DENVER -- As Brian McCann has spent the past couple of months adjusting to life as a Yankee, Evan Gattis has allowed the Braves to continue benefiting from the presence of one of the game's top offensive catchers.
Most of the value Gattis provided during the season's first two months came courtesy of his tremendous power. But while hitting .383 with five home runs during his current 12-game hitting streak, he has shown he can also provide some consistency at the plate. His batting average has risen, from .240 to .279, during this streak.
"He's a joke," third baseman Chris Johnson said. "He's good. He's awesome. He's so strong. His approach is getting better and better. When he swings at strikes, the ball rarely stays in the ballpark, no matter where we're at."
Gattis lined his 13th home run of the season through the thin Rocky Mountain air during Tuesday night's 13-10 win at Coors Field. He has hit four more homers than any other Major League catcher, and the only catcher to better his .886 OPS has been Milwaukee's Jonathan Lucroy (.912).
In an attempt to keep the 6-foot-4, 250-pound Gattis fresh throughout this season, the Braves are keeping him on a pace to play somewhere between 100 and 110 games.
"He's a big boy, with a big body," manager Fredi Gonzalez said. "You can see the difference when you give him a day off, that the next day he's a different guy behind the plate. He moves around more. You can see the rest does him good."
Johnson finding his form at the plate
DENVER -- Third baseman Chris Johnson has not completely distanced himself from the frustration he frequently encountered during the early portion of this season, but over the past week, he has looked more like he did last season, when he finished second in the race for the National League batting title.
Johnson notched a pair of three-hit performances during the first two games of this week's series at Coors Field and entered Wednesday having hit .379 with a .458 BAbip (Batting average balls in play) in his previous seven games. He had an incredible .394 BAbip while hitting .321 last season.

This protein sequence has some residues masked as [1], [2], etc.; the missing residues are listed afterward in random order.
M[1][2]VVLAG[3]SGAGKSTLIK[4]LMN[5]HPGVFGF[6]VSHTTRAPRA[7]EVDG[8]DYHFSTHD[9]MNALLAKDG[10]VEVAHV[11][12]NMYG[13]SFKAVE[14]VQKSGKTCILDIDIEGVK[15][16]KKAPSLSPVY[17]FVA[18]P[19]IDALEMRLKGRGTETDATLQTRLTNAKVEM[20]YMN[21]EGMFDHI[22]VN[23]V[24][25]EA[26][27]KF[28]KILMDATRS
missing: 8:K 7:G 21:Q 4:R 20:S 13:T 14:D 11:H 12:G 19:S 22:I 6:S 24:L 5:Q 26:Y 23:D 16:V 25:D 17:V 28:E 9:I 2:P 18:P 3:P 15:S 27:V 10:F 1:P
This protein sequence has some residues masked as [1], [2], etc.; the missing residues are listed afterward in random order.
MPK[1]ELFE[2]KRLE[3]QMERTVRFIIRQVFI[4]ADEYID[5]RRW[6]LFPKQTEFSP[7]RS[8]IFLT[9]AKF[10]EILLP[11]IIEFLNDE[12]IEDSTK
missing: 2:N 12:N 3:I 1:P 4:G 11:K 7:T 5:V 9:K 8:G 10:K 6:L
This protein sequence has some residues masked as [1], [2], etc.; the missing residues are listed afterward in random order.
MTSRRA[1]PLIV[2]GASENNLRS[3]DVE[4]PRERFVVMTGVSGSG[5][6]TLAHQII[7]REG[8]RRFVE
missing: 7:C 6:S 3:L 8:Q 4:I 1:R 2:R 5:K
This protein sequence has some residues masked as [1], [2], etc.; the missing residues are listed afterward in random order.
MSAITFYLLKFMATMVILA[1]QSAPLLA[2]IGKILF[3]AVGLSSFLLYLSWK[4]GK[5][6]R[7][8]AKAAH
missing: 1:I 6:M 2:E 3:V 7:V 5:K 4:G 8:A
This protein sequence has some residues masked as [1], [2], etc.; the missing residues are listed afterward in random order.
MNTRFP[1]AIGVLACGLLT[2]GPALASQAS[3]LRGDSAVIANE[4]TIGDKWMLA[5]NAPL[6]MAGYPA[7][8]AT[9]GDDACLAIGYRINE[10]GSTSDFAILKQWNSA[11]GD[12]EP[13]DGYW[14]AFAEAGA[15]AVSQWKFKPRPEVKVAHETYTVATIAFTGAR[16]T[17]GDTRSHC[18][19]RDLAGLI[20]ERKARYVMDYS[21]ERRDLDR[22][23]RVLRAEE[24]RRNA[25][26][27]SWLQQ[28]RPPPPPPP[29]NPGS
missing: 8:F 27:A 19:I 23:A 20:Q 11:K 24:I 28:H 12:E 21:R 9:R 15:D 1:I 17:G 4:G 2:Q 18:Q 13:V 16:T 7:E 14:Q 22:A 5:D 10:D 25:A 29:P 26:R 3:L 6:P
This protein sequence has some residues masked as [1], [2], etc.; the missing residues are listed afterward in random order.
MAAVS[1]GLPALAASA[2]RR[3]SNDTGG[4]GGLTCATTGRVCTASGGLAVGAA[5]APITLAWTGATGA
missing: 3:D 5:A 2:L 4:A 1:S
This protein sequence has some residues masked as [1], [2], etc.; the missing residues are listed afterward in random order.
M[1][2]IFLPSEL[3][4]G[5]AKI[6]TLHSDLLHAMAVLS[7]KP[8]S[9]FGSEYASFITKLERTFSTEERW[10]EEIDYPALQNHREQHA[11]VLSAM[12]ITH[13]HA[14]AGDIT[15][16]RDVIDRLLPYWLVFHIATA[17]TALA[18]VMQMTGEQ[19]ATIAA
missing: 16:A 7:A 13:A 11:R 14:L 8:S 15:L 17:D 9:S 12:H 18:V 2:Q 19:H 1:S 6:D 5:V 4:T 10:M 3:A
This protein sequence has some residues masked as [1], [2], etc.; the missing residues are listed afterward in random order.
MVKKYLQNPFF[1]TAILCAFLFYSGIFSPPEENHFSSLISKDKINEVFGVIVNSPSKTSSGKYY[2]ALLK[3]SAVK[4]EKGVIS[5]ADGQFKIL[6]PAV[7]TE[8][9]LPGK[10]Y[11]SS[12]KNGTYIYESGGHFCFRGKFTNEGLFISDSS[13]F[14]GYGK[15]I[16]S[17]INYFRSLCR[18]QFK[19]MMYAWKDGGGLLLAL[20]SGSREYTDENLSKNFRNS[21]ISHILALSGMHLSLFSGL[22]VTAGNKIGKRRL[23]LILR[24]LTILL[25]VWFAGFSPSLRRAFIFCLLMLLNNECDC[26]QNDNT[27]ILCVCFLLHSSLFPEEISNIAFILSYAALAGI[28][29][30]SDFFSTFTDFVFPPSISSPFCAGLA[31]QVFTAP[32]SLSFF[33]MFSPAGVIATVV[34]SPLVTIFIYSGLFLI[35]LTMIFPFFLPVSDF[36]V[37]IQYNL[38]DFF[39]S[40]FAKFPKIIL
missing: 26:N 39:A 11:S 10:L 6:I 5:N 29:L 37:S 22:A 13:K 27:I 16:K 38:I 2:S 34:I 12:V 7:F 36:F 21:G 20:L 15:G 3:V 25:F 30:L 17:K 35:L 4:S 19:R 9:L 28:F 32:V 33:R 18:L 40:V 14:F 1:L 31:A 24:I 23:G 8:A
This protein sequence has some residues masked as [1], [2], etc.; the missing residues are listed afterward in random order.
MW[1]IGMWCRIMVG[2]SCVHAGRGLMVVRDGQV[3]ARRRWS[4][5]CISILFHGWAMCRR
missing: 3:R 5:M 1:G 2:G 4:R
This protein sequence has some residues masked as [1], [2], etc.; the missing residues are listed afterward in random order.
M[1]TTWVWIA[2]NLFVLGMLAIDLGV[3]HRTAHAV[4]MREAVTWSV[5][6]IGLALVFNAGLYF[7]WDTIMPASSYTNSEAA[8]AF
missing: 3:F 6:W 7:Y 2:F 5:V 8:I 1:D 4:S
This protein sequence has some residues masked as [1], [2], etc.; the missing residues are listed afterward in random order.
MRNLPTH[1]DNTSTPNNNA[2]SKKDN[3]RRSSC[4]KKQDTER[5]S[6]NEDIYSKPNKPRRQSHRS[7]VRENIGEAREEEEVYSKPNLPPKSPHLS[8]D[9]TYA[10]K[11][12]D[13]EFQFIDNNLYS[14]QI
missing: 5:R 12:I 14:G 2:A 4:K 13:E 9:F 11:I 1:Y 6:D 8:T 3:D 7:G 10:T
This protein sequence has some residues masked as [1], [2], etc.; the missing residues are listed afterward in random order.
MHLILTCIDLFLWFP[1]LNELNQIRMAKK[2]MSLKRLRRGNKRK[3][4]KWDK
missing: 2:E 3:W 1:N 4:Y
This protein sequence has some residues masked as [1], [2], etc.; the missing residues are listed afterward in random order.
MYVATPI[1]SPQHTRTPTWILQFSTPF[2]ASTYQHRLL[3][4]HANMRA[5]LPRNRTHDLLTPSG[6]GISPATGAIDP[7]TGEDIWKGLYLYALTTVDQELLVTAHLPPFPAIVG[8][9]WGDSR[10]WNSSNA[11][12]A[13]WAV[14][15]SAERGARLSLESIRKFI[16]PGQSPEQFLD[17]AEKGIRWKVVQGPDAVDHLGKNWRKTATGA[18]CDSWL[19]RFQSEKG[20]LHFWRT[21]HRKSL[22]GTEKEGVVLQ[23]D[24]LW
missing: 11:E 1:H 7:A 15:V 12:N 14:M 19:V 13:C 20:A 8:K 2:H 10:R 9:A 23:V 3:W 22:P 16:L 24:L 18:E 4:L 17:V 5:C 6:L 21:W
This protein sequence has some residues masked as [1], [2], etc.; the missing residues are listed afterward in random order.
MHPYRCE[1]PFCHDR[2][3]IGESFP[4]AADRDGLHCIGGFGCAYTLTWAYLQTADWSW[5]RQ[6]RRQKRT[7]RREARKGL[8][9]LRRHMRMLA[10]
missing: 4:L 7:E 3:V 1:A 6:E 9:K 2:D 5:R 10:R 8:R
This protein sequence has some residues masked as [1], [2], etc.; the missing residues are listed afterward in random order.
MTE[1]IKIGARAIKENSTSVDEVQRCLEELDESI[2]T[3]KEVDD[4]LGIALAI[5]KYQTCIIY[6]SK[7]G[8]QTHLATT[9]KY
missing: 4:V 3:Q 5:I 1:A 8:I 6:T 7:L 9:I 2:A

This recent success comes as a result of him halting his struggles against right-handed pitchers. With 11 hits in his past 26 at-bats against righties, he has improved his batting average against them, from .220 to .246. Left-handers have not been a problem, as he has hit .394 against them this season.
"I've been working on a few things," Johnson said. "I'm trying to simplify and keep my bat short. That's worked the past couple of days, but I'm still not where I want to be."
• Justin Upton was in the lineup on Wednesday after exiting Tuesday night's game in the first inning with a strained left hamstring. Upton previously experienced a few hamstring tweaks, but he was never sidelined more than a day or two.
• The official scorer changed a ruling from Monday night's game, giving Jason Heyward a single on a sharp grounder that he sent past Troy Tulowitzki in the first inning. Tulowitzki was originally charged with an error.
Mark Bowman is a reporter for MLB.com. This story was not subject to the approval of Major League Baseball or its clubs.